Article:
Conditional Sentences in English: Predictive Conditionals

Summary: A look at predicative conditionals

This article is part of an eight-part series on Conditional Sentences in English:

  1. Introduction: What are 'conditional sentences'?
  2. Factual Conditionals
  3. Predictive Conditionals
  4. Hypothetical Conditionals
  5. Counterfactual Conditionals
  6. Alternatives to IF
  7. Other expressions with IF
  8. Non-conditional ‘conditionals’

Predictive Conditionals, future time

When speakers present an action or state in predictive conditional terms, they are stating that the future [non-]occurrence or [non-]existence of an action or state is a consequence of some really possible prior action or state:

24    If it’s fine tomorrow, we will have a barbecue.

25. If Mary phones, let’s invite her to dinner.

26. If you’re getting bored, why don’t you do something else?

27. We’re going to take strike action if they won’t give us a rise.

28. If you will come with me, I’ll take you to the meeting.

29. If the offer has arrived by the end of the week, we’ll accept.

30. If I’m not in the office tomorrow, I’ll have caught the bug that’s going around.

31. I may resign if David gives Celia the job,

32. If Romana arrives tomorrow, I take her to see the new play.

33. If Romana arrives tomorrow, she will have completed the job.

34. George will be here soon, if he managed to catch the train.

Of these seven examples, only #24 fits into the traditional view of First Conditionals:


IF + Present Simple,  WILL + Infinitive   [Future]

future  real possibility

If you do not pass the test, you will fail the course.

However, #25 to #34, along with many other possible combinations of tenses and modals, are naturally occurring predictive conditionals. The only ‘rule’ about tenses is the logical one that if we are talking about a real possibility, then we cannot use a form of the verb to distance in reality.  There is no restriction on forms which show how speaker views the situation. The speaker views the main-clause, for example, as certain (#24), a suggestion (#25), an action for which there is present evidence (#27) , etc. The antecedent action or state is viewed as future (#24, #25, and #27-#33), present (#26) and past (#34).  In #28, the antecedent state is a present or future willingness.

The use of the present tense in the main clause of #32 removes all suggestion of ideas such as volition, present evidence or possibility. The future taking of Romana to see the new play is presented as a simple fact, dependent only on her future arrival. In #33, the consequence of the possible antecedent is not the prior actual completion, but the certainty of the prior completion. This becomes clear if we paraphrase the utterance:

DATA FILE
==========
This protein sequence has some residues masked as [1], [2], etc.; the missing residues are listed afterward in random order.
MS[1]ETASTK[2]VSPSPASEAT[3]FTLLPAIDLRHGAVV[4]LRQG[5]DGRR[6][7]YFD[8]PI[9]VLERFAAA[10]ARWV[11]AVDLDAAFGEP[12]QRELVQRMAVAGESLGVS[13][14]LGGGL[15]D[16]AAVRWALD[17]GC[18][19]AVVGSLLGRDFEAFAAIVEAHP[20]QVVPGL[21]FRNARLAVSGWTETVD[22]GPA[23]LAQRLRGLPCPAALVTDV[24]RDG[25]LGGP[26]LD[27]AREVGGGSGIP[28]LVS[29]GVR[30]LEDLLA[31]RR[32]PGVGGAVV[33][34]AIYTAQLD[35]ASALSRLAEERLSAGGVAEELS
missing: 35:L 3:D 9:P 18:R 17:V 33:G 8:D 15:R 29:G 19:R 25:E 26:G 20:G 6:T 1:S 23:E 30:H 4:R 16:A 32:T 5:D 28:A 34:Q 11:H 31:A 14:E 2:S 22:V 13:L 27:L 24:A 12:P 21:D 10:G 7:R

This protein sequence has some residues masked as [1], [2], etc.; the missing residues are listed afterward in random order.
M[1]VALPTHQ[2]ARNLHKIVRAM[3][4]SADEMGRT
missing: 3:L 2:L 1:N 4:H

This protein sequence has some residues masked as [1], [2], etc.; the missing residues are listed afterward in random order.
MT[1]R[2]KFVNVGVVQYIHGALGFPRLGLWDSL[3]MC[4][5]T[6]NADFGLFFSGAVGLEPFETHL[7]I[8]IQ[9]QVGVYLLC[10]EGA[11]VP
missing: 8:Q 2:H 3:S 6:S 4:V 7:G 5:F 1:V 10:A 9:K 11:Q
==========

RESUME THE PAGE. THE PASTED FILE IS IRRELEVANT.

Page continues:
33a. If Romana arrives tomorrow, the reason will be... (that she completed the job before her arrival)

In #27, the use of [the negative form of] will implies that the speaker considers their present or future refusal [this will be made clear from context] as an annoying or wilful characteristic.

In #28, will implies a willingness on the part of the person addressed to comply with the speaker’s request.

As we have just seen, we can use will with certain meanings in the IF-Clause. However, it would be illogical to use will with the meaning of certainty [or indeed may with the meaning of possibility] in a clause in which IF itself implies possibility/uncertainty. This is why we do not produce such utterances as:

35 *If it will rain tomorrow, we will stay at home.

and why #36, below, can normally indicate only willingness on Wendy’s part, not certainty:

36. If Wendy will write the report, I won’t have to ask Jim.

As with Factual conditionals, the possible range of tense- and modal-use in Predictive Conditionals is helpful rather than confusing for learners. Provided you understand how the tenses are used, you can say what you wish to say; you are not constrained by arbitrary rules about ‘sequence of tenses’. The only ‘rule’ is moderately self-evident: when we speak about possible future situations, we can use a verb form to distance in directness, as in: if you’d take a seat over there, I’ll tell Mr Morrison you’re here, but not one to distance in reality or time.


Should can be used in the IF-clause, with a meaning similar to ‘happen to/chance to’ suggestingthat the speaker sees the possibility as real, but more remote than with an unmarked [present] tense:

37. If you should run into Paul, give him my regards.

This is one of the few anomalies in the system. Should is the form of the modal shall that is distanced in reality or likelihood. Such distancing forms of the other modals are, logically enough, not used in a Predictive Conditional sentence implying a real possibility.


Copyright © 2012

Written by JE Webb for

About the author:

I began teaching in 1967, and, apart from post-grad studies, have been teaching and writing ever since. I've taught French and Herman in British secondary schools and FE Colleges, and EFL at schools and universities in China, the Czech Republic, Estonia.

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